Spirituality Activates the Brain Networks Underlying Other-Than-Self Attention

Spirituality Activates the Brain Networks Underlying Other-Than-Self Attention


By John M. de Castro, Ph.D.


Understanding the neural bases of spiritual experiences may help us better understand their roles in resilience and recovery from mental health and addictive disorders.” – Ephrat Livni


Spirituality is defined as “one’s personal affirmation of and relationship to a higher power or to the sacred.” It has been shown to have a myriad of benefits including recovery from addiction.  In addition, spirituality alters the nervous system. It has been demonstrated that spirituality is associated with changes in the size, activity, and connectivity of the frontal and parietal lobes of the brain. So, spirituality and changes in neural systems co-occur. We may be better able to control addiction if we develop a more nuanced understanding of the changes in the brain that occur with spirituality.


In today’s Research News article “Spiritual experiences are related to engagement of a ventral frontotemporal functional brain network: Implications for prevention and treatment of behavioral and substance addictions.” (See summary below or view the full text of the study at: https://www.ncbi.nlm.nih.gov/pmc/articles/PMC7044576/ ) McClintock and colleagues recruited healthy adult, age 18 to 27 years, participants and scanned their brains with functional Magnetic Resonance Imaging (fMRI) while they were being guided toward images of either neutral, stressful, or spiritual imagery. Before and after testing they completed a measure of spirituality.


They found that during spiritual but not neutral or stressful imagery there was a significant increase in the activity of brain structures that constitute a ventral frontotemporal network, including middle and inferior frontal cortices, superior, middle and inferior temporal cortices, insula and frontal opercula, striatum, thalamus, brainstem, and cerebellum. The greater the increase in spirituality reported over the testing, the greater the increase in the activity of the ventral frontotemporal network. Hence, the more the imagery increased their spiritual feelings, the greater the response of the brain. They also found that there was a significant decrease in activity in areas of the brain that are components of the default mode network, including the middle and posterior cingulate and parietal cortex.


These findings suggest that the ventral frontotemporal network is activated during spiritual imagery while components of the default mode network are deactivated. The ventral frontotemporal network has been associated with attentional processing while the default mode network has been associated with self-referential thinking and mind wandering. It can be speculated that during spiritual imagery attention is focused away from the self. Regardless, the findings suggest that specific parts of the brain are involved in processing spiritual imagery.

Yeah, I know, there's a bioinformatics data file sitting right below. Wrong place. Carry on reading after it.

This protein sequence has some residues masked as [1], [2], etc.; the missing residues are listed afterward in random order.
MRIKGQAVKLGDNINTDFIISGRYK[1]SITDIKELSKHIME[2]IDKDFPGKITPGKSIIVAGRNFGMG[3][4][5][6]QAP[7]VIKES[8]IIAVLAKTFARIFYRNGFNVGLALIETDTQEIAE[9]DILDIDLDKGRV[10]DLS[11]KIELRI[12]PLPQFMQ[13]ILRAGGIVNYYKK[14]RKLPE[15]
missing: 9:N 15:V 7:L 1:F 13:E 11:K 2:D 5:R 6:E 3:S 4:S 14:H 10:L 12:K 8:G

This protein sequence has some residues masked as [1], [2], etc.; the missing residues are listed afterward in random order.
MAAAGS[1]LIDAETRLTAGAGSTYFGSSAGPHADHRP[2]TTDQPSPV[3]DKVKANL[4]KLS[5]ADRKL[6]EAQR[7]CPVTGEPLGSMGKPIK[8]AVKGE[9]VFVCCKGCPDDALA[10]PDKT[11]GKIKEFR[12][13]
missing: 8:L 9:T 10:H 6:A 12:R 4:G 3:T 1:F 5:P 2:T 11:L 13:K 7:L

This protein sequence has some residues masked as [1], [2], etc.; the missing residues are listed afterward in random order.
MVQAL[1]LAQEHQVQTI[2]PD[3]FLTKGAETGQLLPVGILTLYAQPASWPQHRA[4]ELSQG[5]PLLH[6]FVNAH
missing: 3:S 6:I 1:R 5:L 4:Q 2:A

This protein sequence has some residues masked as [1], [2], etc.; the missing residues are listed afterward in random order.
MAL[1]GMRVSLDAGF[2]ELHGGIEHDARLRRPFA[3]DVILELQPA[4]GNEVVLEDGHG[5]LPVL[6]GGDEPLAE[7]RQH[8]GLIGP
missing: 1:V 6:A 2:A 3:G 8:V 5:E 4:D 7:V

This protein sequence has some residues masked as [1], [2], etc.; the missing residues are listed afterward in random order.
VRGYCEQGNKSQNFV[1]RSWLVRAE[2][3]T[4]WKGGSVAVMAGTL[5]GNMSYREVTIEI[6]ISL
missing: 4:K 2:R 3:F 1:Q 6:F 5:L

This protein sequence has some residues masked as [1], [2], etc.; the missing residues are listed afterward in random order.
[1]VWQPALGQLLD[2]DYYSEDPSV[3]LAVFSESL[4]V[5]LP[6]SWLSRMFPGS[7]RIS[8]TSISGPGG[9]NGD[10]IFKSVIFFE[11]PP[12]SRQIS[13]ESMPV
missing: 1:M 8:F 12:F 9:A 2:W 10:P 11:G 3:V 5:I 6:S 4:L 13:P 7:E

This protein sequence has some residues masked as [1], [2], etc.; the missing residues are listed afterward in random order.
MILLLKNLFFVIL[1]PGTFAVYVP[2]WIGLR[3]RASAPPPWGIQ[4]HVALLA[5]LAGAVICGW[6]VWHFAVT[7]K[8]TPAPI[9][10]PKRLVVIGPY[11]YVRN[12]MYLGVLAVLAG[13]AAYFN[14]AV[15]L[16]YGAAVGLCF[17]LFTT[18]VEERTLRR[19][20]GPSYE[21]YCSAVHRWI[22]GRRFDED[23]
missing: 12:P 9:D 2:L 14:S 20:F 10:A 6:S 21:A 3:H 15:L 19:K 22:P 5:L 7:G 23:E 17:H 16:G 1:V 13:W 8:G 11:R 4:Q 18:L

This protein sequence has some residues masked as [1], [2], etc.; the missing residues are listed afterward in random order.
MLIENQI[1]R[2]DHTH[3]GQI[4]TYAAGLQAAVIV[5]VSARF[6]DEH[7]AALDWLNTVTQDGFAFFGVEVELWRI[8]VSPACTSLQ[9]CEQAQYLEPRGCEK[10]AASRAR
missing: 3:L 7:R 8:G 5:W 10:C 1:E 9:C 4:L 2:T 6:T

So, spirituality activates the brain networks underlying other-than-self attention.


it’s essential to examine how people experience spirituality in order to fully understand how their brains work.” – Lynne Blumberg


CMCS – Center for Mindfulness and Contemplative Studies


This and other Contemplative Studies posts are also available on Google+ https://plus.google.com/106784388191201299496/posts and on Twitter @MindfulResearch


Study Summary


McClintock, C. H., Worhunsky, P. D., Xu, J., Balodis, I. M., Sinha, R., Miller, L., & Potenza, M. N. (2019). Spiritual experiences are related to engagement of a ventral frontotemporal functional brain network: Implications for prevention and treatment of behavioral and substance addictions. Journal of behavioral addictions, 8(4), 678–691. https://doi.org/10.1556/2006.8.2019.71



Background and aims

Spirituality is an important component of 12-step programs for behavioral and substance addictions and has been linked to recovery processes. Understanding the neural correlates of spiritual experiences may help to promote efforts to enhance recovery processes in behavioral addictions. We recently used general linear model (GLM) analyses of functional magnetic resonance imaging data to examine neural correlates of spiritual experiences, with findings implicating cortical and subcortical brain regions. Although informative, the GLM-based approach does not provide insight into brain circuits that may underlie spiritual experiences.


Spatial independent component analysis (sICA) was used to identify functional brain networks specifically linked to spiritual (vs. stressful or neutral-relaxing) conditions using a previously validated guided imagery task in 27 young adults.


Using sICA, engagement of a ventral frontotemporal network was identified that was engaged at the onset and conclusion of the spiritual condition in a manner distinct from engagement during the stress or neutral-relaxing conditions. Degree of engagement correlated with subjective reports of spirituality in the scanner (r = .71, p < .001) and an out-of-the-magnet measure of spirituality (r = .48, p < .018).

Discussion and conclusion

The current findings suggest a distributed functional neural network associated with spiritual experiences and provide a foundation for investigating brain mechanisms underlying the role of spirituality in recovery from behavioral addictions.



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